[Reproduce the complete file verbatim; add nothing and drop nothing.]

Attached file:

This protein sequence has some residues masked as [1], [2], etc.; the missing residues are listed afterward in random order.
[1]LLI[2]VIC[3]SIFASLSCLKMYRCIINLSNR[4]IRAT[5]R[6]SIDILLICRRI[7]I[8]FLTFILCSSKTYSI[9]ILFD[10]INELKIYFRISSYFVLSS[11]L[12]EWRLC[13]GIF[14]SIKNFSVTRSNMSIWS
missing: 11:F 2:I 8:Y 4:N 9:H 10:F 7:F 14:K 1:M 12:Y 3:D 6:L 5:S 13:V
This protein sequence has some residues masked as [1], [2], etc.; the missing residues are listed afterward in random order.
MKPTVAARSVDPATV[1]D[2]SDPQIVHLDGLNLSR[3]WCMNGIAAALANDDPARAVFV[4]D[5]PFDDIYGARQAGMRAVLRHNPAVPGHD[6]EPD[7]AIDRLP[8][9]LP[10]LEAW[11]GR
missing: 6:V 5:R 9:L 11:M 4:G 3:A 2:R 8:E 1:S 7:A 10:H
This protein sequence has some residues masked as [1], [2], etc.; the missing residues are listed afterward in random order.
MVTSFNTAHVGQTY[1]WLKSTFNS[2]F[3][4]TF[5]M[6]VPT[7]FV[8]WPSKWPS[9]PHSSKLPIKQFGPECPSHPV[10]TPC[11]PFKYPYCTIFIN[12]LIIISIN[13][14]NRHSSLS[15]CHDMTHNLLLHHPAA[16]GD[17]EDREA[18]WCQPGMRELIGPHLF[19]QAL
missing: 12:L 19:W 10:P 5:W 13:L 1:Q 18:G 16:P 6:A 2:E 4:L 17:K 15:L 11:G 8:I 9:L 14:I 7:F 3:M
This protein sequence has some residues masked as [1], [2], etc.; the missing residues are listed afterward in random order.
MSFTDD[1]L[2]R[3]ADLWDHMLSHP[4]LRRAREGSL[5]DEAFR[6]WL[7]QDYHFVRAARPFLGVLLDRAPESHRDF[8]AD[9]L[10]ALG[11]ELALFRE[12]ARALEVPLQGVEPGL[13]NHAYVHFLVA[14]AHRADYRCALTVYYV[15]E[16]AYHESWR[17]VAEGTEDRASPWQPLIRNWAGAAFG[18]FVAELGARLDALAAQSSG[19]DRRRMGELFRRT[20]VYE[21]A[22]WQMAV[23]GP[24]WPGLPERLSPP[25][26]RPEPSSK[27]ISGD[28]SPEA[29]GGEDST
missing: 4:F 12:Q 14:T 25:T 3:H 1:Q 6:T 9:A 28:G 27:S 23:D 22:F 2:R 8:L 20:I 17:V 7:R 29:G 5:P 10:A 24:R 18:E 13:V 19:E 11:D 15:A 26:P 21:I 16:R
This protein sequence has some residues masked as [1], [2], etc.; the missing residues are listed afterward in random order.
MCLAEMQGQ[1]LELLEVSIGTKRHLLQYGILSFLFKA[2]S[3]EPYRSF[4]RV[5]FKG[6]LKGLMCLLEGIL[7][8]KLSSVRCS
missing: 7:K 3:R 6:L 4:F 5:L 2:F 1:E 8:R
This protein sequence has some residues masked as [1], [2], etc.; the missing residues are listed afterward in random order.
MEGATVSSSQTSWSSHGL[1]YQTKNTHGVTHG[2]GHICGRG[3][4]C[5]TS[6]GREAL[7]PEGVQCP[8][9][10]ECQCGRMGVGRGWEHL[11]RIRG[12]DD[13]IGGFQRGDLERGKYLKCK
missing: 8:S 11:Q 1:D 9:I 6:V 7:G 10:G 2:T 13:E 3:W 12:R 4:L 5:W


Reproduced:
This protein sequence has some residues masked as [1], [2], etc.; the missing residues are listed afterward in random order.
[1]LLI[2]VIC[3]SIFASLSCLKMYRCIINLSNR[4]IRAT[5]R[6]SIDILLICRRI[7]I[8]FLTFILCSSKTYSI[9]ILFD[10]INELKIYFRISSYFVLSS[11]L[12]EWRLC[13]GIF[14]SIKNFSVTRSNMSIWS
missing: 11:F 2:I 8:Y 4:N 9:H 10:F 7:F 14:K 1:M 12:Y 3:D 6:L 5:S 13:V
This protein sequence has some residues masked as [1], [2], etc.; the missing residues are listed afterward in random order.
MKPTVAARSVDPATV[1]D[2]SDPQIVHLDGLNLSR[3]WCMNGIAAALANDDPARAVFV[4]D[5]PFDDIYGARQAGMRAVLRHNPAVPGHD[6]EPD[7]AIDRLP[8][9]LP[10]LEAW[11]GR
missing: 6:V 5:R 9:L 11:M 4:G 3:A 2:R 8:E 1:S 7:A 10:H
This protein sequence has some residues masked as [1], [2], etc.; the missing residues are listed afterward in random order.
MVTSFNTAHVGQTY[1]WLKSTFNS[2]F[3][4]TF[5]M[6]VPT[7]FV[8]WPSKWPS[9]PHSSKLPIKQFGPECPSHPV[10]TPC[11]PFKYPYCTIFIN[12]LIIISIN[13][14]NRHSSLS[15]CHDMTHNLLLHHPAA[16]GD[17]EDREA[18]WCQPGMRELIGPHLF[19]QAL
missing: 12:L 19:W 10:P 5:W 13:L 1:Q 18:G 16:P 6:A 2:E 4:L 17:K 15:L 11:G 8:I 9:L 14:I 7:F 3:M
This protein sequence has some residues masked as [1], [2], etc.; the missing residues are listed afterward in random order.
MSFTDD[1]L[2]R[3]ADLWDHMLSHP[4]LRRAREGSL[5]DEAFR[6]WL[7]QDYHFVRAARPFLGVLLDRAPESHRDF[8]AD[9]L[10]ALG[11]ELALFRE[12]ARALEVPLQGVEPGL[13]NHAYVHFLVA[14]AHRADYRCALTVYYV[15]E[16]AYHESWR[17]VAEGTEDRASPWQPLIRNWAGAAFG[18]FVAELGARLDALAAQSSG[19]DRRRMGELFRRT[20]VYE[21]A[22]WQMAV[23]GP[24]WPGLPERLSPP[25][26]RPEPSSK[27]ISGD[28]SPEA[29]GGEDST
missing: 4:F 12:Q 14:T 25:T 3:H 1:Q 6:T 9:A 28:G 27:S 23:D 22:F 2:R 8:L 20:I 17:V 7:R 29:G 5:P 10:A 24:R 18:E 13:V 19:E 11:D 15:A 26:P 21:I 16:R
This protein sequence has some residues masked as [1], [2], etc.; the missing residues are listed afterward in random order.
MCLAEMQGQ[1]LELLEVSIGTKRHLLQYGILSFLFKA[2]S[3]EPYRSF[4]RV[5]FKG[6]LKGLMCLLEGIL[7][8]KLSSVRCS
missing: 7:K 3:R 6:L 4:F 5:L 2:F 1:E 8:R
This protein sequence has some residues masked as [1], [2], etc.; the missing residues are listed afterward in random order.
MEGATVSSSQTSWSSHGL[1]YQTKNTHGVTHG[2]GHICGRG[3][4]C[5]TS[6]GREAL[7]PEGVQCP[8][9][10]ECQCGRMGVGRGWEHL[11]RIRG[12]DD[13]IGGFQRGDLERGKYLKCK
missing: 8:S 11:Q 1:D 9:I 6:V 7:G 10:G 2:T 13:E 3:W 12:R 4:L 5:W